Despite the fact that 20% of sudden infant death syndrome (SIDS) deaths occur in child care settings, many child care providers continue to be unaware of the association of SIDS and infant sleep position and/or are misinformed as to the risks and benefits of the various sleep positions. The objective of this study was to determine whether an educational program for child care providers regarding SIDS and safe sleep environment is effective in 1) providing basic information and understanding regarding SIDS risk reduction practices, 2) changing child care provider behavior, and 3) promoting development of written sleep position policies. We designed a 60-minute educational in-service for child care providers, to be led by a trained health educator. All providers who attended the in-service were asked to complete surveys before and after the in-service. Surveys assessed provider knowledge, beliefs, and practices. A 6-month follow-up interview was conducted with child care centers that had providers participating in the in-service. A total of 96 child care providers attended the educational in-service. Providers who were using the supine position exclusively increased from 44.8% to 78.1%. This change in behavior was sustained, with 85% of centers placing infants exclusively supine 6 months after the intervention. Awareness of the American Academy of Pediatrics recommendation of supine as the preferred position for infants increased from 47.9% to 78.1%, and 67.7% of centers continued to recognize supine as the recommended position 6 months later. The percentage of centers that reported written sleep position policies increased from 18.8% to 44.4%. A targeted educational in-service for child care providers is effective in increasing awareness and knowledge, changing child care provider behavior, and promoting development of written sleep position policies. This change is sustained over at least a 6-month period.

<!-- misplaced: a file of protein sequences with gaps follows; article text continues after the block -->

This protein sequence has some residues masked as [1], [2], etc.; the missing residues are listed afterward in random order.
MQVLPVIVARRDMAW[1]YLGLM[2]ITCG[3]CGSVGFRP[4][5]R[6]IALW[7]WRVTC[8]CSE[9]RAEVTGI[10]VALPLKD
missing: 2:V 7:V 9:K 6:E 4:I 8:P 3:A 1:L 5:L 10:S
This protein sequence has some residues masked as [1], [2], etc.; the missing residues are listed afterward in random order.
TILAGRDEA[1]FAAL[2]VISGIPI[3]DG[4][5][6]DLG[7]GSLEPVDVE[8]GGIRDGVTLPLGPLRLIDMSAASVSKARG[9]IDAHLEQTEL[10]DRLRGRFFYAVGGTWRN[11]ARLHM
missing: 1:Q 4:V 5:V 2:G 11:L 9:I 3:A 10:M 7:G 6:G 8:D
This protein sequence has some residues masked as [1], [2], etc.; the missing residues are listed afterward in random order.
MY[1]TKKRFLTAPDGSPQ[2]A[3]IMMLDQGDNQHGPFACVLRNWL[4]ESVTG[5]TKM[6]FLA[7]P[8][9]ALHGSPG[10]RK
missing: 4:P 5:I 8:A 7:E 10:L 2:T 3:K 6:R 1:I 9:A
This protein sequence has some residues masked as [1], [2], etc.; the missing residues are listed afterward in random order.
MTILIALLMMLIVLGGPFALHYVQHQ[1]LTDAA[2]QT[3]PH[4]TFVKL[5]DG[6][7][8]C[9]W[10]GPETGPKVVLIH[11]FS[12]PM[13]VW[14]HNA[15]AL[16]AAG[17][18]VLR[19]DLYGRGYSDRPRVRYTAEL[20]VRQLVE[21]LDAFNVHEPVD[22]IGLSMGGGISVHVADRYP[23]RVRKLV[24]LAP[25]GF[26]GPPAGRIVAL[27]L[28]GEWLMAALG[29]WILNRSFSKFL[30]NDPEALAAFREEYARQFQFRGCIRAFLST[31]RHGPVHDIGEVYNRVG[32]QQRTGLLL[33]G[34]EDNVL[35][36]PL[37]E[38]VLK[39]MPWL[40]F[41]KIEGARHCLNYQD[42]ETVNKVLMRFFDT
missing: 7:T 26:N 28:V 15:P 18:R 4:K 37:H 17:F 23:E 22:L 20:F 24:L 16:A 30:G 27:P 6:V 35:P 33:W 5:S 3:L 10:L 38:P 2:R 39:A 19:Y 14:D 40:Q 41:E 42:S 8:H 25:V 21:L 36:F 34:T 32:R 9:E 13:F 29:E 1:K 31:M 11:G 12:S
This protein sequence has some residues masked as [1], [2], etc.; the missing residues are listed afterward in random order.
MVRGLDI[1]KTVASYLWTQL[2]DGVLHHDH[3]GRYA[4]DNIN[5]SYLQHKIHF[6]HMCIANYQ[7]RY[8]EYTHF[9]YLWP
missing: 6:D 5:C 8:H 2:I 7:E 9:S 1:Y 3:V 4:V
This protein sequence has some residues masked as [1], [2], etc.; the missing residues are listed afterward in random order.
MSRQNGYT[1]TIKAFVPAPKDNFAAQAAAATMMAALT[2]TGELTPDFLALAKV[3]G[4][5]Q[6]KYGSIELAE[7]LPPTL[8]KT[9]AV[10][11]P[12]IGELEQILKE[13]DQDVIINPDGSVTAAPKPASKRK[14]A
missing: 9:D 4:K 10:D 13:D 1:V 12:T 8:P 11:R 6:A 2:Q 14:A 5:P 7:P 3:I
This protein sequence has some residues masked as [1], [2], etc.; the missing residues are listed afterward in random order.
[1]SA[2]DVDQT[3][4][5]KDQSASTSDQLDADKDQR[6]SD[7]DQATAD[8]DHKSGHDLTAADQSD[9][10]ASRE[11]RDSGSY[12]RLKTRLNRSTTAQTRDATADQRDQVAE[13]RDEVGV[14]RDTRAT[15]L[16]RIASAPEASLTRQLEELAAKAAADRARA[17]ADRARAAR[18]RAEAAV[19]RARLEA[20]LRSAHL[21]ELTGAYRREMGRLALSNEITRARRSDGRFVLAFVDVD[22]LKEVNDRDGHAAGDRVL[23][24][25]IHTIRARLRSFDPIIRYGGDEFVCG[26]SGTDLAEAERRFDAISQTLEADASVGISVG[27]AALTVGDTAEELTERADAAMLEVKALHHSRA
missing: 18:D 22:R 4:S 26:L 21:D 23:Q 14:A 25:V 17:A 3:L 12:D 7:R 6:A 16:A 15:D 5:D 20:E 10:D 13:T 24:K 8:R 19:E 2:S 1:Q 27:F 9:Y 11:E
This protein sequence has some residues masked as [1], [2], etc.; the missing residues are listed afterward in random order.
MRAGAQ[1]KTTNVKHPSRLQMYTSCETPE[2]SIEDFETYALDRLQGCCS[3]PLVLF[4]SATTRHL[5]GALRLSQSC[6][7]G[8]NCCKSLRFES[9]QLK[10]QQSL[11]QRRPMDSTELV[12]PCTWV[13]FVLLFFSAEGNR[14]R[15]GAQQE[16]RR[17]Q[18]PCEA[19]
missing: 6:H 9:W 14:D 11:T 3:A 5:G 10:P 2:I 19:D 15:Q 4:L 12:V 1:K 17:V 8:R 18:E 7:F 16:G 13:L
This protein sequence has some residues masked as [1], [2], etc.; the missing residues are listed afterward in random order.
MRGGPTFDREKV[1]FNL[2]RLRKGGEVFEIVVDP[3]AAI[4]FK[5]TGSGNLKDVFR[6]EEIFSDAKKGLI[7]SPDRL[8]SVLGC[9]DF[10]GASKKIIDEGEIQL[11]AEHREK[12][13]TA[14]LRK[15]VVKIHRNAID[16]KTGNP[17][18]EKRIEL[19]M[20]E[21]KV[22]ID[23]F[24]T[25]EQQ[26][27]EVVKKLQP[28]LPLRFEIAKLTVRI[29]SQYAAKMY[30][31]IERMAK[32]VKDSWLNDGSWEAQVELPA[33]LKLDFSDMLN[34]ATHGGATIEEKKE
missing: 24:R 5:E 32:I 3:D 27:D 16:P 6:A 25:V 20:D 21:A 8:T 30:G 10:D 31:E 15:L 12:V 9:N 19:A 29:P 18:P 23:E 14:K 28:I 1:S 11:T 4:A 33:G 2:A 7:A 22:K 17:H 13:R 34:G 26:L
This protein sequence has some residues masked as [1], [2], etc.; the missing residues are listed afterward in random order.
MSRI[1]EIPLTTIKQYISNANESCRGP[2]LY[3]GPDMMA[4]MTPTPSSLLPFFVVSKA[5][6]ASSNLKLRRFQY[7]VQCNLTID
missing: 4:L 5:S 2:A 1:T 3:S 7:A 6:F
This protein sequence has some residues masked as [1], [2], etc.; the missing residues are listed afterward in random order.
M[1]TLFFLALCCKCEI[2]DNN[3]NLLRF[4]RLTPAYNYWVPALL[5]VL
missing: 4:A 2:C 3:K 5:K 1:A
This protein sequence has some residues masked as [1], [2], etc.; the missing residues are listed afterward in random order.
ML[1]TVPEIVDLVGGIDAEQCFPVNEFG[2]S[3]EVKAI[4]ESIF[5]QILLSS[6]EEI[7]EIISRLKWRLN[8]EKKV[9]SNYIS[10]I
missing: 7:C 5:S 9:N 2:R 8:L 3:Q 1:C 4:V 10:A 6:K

8. Antepartum and intrapartum interventions to prevent preterm birth and its sequelae

    NARCIS (Netherlands)

    Nijman, T. A. J.; van Vliet, E. O. G.; Koullali, B.; Mol, B. W.; Oudijk, M. A.

    2016-01-01

    Preterm birth is the main cause of neonatal morbidity and mortality. This review provides an overview of antepartum and intrapartum management of threatened preterm birth. The most effective method to identify women at high risk of delivering within seven days is the combination of cervical length

  9. Satisfaction with care in labor and birth: a survey of 790 Australian women.

    Science.gov (United States)

    Brown, S; Lumley, J

    1994-03-01

    Data on satisfaction with care in labor and birth were gathered in a survey conducted in conjunction with a review of maternity services in Victoria, Australia. All women who gave birth in one week in 1989 (> 1000) were mailed questionnaires eight to nine months after the birth, with a response rate of 790 (71.4%). When adjusted for parity in a logistic regression model, the following factors were highly related to dissatisfaction with intrapartum care: lack of involvement in decision making (p satisfaction and maternal age, marital status, total family income, country of birth, or health insurance status. The survey results were influential in shaping final recommendations of the Ministerial Review of Birthing Services by countering stereotypes about women who become dissatisfied with their care, providing evidence of far greater dissatisfaction with intrapartum than antenatal care, and demonstrating the importance of information, participation in decision making, and relationships with caregivers to women's overall satisfaction with intrapartum care.